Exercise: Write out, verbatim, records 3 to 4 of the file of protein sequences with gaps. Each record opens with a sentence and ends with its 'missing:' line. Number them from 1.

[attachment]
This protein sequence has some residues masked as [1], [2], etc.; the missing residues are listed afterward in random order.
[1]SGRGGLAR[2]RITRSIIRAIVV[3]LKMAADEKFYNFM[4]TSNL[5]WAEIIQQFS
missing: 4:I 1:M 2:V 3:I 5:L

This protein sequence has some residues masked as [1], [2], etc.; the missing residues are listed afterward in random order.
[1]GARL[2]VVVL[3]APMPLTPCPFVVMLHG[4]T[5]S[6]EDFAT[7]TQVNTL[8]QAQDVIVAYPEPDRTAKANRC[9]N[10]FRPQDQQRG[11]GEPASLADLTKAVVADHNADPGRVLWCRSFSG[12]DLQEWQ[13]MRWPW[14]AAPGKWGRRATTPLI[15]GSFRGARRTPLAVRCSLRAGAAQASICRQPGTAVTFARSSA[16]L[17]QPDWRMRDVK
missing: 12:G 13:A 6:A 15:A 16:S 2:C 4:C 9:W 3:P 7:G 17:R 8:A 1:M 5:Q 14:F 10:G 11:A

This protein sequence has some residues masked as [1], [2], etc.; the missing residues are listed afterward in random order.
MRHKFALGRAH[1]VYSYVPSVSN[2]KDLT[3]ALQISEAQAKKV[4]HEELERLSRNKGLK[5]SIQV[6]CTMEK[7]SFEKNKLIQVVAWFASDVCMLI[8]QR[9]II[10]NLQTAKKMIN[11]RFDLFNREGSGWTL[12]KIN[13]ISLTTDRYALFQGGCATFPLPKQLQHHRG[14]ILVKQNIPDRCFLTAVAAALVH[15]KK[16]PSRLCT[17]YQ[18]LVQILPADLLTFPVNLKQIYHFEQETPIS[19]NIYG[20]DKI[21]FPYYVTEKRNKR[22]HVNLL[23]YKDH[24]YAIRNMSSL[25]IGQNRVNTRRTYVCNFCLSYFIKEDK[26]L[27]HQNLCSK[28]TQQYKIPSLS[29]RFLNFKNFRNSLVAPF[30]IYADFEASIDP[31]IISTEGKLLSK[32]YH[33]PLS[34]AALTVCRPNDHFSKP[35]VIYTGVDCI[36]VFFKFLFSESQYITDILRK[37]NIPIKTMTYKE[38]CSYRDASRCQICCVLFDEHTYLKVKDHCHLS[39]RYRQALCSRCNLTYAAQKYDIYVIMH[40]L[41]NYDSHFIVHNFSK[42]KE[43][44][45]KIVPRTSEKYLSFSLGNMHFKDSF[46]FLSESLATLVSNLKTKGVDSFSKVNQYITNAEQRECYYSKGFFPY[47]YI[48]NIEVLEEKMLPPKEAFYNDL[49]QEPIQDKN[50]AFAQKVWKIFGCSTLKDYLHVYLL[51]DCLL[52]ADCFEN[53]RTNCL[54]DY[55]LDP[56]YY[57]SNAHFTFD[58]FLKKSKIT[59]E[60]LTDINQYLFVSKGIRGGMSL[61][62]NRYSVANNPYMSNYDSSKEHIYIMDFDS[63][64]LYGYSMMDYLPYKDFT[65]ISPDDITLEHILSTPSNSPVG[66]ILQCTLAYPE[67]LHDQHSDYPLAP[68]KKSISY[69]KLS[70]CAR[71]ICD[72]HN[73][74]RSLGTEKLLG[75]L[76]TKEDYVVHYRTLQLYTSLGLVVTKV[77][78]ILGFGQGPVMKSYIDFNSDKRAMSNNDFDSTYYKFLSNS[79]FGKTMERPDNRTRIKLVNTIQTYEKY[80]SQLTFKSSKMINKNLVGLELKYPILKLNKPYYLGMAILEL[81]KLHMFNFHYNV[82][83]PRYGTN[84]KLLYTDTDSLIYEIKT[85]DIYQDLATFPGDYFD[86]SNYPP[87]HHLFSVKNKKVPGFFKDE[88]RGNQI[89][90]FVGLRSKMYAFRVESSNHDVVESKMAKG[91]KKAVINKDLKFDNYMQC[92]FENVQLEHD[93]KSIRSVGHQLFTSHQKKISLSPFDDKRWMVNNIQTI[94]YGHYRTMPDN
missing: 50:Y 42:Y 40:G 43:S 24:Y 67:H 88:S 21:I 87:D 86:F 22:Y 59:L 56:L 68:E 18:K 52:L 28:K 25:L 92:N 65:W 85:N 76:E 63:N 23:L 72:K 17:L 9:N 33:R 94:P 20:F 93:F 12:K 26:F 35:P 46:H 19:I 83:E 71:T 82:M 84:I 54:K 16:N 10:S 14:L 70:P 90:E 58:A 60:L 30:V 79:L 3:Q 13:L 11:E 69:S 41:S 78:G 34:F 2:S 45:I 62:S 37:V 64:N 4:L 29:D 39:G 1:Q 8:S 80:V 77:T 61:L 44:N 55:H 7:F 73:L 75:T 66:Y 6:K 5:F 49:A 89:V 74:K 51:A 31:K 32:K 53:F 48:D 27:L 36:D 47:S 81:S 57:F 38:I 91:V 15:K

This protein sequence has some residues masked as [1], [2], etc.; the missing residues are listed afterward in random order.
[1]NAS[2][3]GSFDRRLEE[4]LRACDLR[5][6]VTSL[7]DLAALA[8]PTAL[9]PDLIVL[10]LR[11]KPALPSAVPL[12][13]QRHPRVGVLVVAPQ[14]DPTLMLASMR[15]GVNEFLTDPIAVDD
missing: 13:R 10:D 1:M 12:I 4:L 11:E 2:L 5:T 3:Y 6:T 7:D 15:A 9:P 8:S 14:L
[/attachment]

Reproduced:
This protein sequence has some residues masked as [1], [2], etc.; the missing residues are listed afterward in random order.
MRHKFALGRAH[1]VYSYVPSVSN[2]KDLT[3]ALQISEAQAKKV[4]HEELERLSRNKGLK[5]SIQV[6]CTMEK[7]SFEKNKLIQVVAWFASDVCMLI[8]QR[9]II[10]NLQTAKKMIN[11]RFDLFNREGSGWTL[12]KIN[13]ISLTTDRYALFQGGCATFPLPKQLQHHRG[14]ILVKQNIPDRCFLTAVAAALVH[15]KK[16]PSRLCT[17]YQ[18]LVQILPADLLTFPVNLKQIYHFEQETPIS[19]NIYG[20]DKI[21]FPYYVTEKRNKR[22]HVNLL[23]YKDH[24]YAIRNMSSL[25]IGQNRVNTRRTYVCNFCLSYFIKEDK[26]L[27]HQNLCSK[28]TQQYKIPSLS[29]RFLNFKNFRNSLVAPF[30]IYADFEASIDP[31]IISTEGKLLSK[32]YH[33]PLS[34]AALTVCRPNDHFSKP[35]VIYTGVDCI[36]VFFKFLFSESQYITDILRK[37]NIPIKTMTYKE[38]CSYRDASRCQICCVLFDEHTYLKVKDHCHLS[39]RYRQALCSRCNLTYAAQKYDIYVIMH[40]L[41]NYDSHFIVHNFSK[42]KE[43][44][45]KIVPRTSEKYLSFSLGNMHFKDSF[46]FLSESLATLVSNLKTKGVDSFSKVNQYITNAEQRECYYSKGFFPY[47]YI[48]NIEVLEEKMLPPKEAFYNDL[49]QEPIQDKN[50]AFAQKVWKIFGCSTLKDYLHVYLL[51]DCLL[52]ADCFEN[53]RTNCL[54]DY[55]LDP[56]YY[57]SNAHFTFD[58]FLKKSKIT[59]E[60]LTDINQYLFVSKGIRGGMSL[61][62]NRYSVANNPYMSNYDSSKEHIYIMDFDS[63][64]LYGYSMMDYLPYKDFT[65]ISPDDITLEHILSTPSNSPVG[66]ILQCTLAYPE[67]LHDQHSDYPLAP[68]KKSISY[69]KLS[70]CAR[71]ICD[72]HN[73][74]RSLGTEKLLG[75]L[76]TKEDYVVHYRTLQLYTSLGLVVTKV[77][78]ILGFGQGPVMKSYIDFNSDKRAMSNNDFDSTYYKFLSNS[79]FGKTMERPDNRTRIKLVNTIQTYEKY[80]SQLTFKSSKMINKNLVGLELKYPILKLNKPYYLGMAILEL[81]KLHMFNFHYNV[82][83]PRYGTN[84]KLLYTDTDSLIYEIKT[85]DIYQDLATFPGDYFD[86]SNYPP[87]HHLFSVKNKKVPGFFKDE[88]RGNQI[89][90]FVGLRSKMYAFRVESSNHDVVESKMAKG[91]KKAVINKDLKFDNYMQC[92]FENVQLEHD[93]KSIRSVGHQLFTSHQKKISLSPFDDKRWMVNNIQTI[94]YGHYRTMPDN
missing: 50:Y 42:Y 40:G 43:S 24:Y 67:H 88:S 21:I 87:D 86:F 22:Y 59:L 56:L 68:E 18:K 52:L 28:K 25:L 92:N 65:W 85:N 76:E 63:N 23:L 72:K 17:L 9:N 33:R 94:P 20:F 93:F 12:K 26:F 35:P 46:H 19:I 83:E 71:T 82:M 84:I 54:K 16:N 10:S 14:L 70:P 90:E 58:A 60:L 30:V 79:L 3:Q 13:L 11:E 69:S 41:S 78:G 34:F 2:S 45:I 62:S 37:V 64:N 4:L 29:D 39:G 1:Q 8:S 80:V 77:T 61:L 44:N 55:H 7:F 73:L 75:T 66:Y 6:K 5:F 49:A 89:V 74:K 51:A 31:K 32:K 53:F 48:D 27:L 36:D 47:S 81:S 57:F 38:I 91:V 15:K

This protein sequence has some residues masked as [1], [2], etc.; the missing residues are listed afterward in random order.
[1]NAS[2][3]GSFDRRLEE[4]LRACDLR[5][6]VTSL[7]DLAALA[8]PTAL[9]PDLIVL[10]LR[11]KPALPSAVPL[12][13]QRHPRVGVLVVAPQ[14]DPTLMLASMR[15]GVNEFLTDPIAVDD
missing: 13:R 10:D 1:M 12:I 4:L 11:E 2:L 5:T 3:Y 6:T 7:D 15:A 9:P 8:S 14:L